mei-zhen-profile-photoMei Zhen
University of Toronto

Dr Mei Zhen received her PhD in Biochemistry with Dr Peter Candido at the University of British Columbia. She pursued her postdoctoral training at the University of California, Santa Cruz with Dr Yishi Jin on synapse development. She established her research program at the University of Toronto in 2001. She has been a full professor at the Departments of Molecular Genetics and Physiology since 2008, and a senior scientist at the Lunenfeld-Tanenbaum Research Institute since 2011. Her research interests include neuronal excitability, synapse development, connectomics, and motor functions.

She was a long-term human frontier fellow, a Canada Research Chair in developmental neurobiology, an EJLB Foundation Scholar, and a Harvard Radcliffe fellow.


rossLagoyRoss Lagoy
Worcester Polytechnic Institute

I am interested in how microscopic organisms can be used to study neuropsychiatric diseases for use in high throughout screens. Using various genetic techniques, we’ve made multiple C. elegans disease models characterized by phenotype and calcium imaging. I’m also developing multiple automated methods for high throughout screens using optogenetics and microfluidics to discover compounds that modulate neural activity. I’m currently entering my fifth year in the Albrecht Lab, and completed my undergraduate and Masters at WPI. Outside of the lab, I enjoy surfing, sailing, and skiing. Ross joined the C. elegans team in 2015.


dan-lawlerDaniel Lawler
Worcester Polytechnic University

I am interested in understanding how organisms are able to adapt to ever-changing environments and how neurological disorders affect this innate adaptability. In our lab we study the model organism C. elegans using behavioral and neural imaging techniques in highly controlled microfluidic environments. My work has focused on two main project areas: Sleep and Learning. Despite their simplicity, C. elegans engage in sleep-like states sharing behavioral and molecular similarities to more complex model organisms. Currently I’m investigating how these sleep-like states alter arousal and neural activity. Additionally, I’ve studied C. elegans’ associative learning capability and I am currently investigating how the neural circuit adapts to strengthen learned association. I’m currently entering my fifth year in the Albrecht Lab at Worcester Polytechnic Institute.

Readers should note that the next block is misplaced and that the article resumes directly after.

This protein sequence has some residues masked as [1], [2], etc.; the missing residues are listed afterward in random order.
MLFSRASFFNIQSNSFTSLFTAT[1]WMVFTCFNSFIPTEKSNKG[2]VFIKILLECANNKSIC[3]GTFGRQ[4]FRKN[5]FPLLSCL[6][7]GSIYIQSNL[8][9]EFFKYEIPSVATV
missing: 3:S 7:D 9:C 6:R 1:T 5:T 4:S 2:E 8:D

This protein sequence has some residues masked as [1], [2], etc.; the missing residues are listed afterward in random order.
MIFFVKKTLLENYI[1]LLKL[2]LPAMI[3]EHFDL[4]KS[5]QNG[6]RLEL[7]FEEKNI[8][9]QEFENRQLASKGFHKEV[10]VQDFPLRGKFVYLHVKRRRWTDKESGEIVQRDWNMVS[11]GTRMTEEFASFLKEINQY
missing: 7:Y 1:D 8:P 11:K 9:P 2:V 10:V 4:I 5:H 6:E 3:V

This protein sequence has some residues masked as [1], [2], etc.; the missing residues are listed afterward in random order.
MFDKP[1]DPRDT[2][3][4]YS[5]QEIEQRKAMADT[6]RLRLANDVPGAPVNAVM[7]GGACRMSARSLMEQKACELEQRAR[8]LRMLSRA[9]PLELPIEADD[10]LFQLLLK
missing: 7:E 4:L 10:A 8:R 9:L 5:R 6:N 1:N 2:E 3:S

jeremy-flormanJeremy Florman
UMass Medical

I am interested in how complex behavior is coordinated at the level of the neural circuit. My work has focused on understanding how a neural circuit integrates information and generates an appropriate behavioral output using the escape response in C. elegans as a model of complex behavior. Using detailed behavioral analysis in conjunction with genetic manipulation, laser cell ablation, optogenetics and calcium imaging I have studied the functional mechanisms underlying the escape circuit. I’ve found that a combination of excitatory and inhibitory feed-forward and feed-back connections, as well as peptidergic neuromodulation act in concert to fine tune circuit activity and orchestrate the escape response. I am currently a 5th year graduate student in Mark Alkema’s lab at Umass Medical School. Jeremy joined the C. elegans team in 2017.


agustin-almoril-porrasAgustin Almoril Porras
Yale University

I am interested in understanding how previous experience can modify neuronal and synaptic physiology to ultimately influence behavior. I use the experience-dependent thermotaxis behavior of C. elegans as the paradigm to approach this question. Employing classical genetic strategies, behavioral analysis and calcium imaging, I study the molecular pathways that alter synaptic function and how they relate to changes in the information flow within the circuit. I am currently a 3rd year graduate student in the Colón-Ramos lab. Agustin joined the C. elegans team in 2017.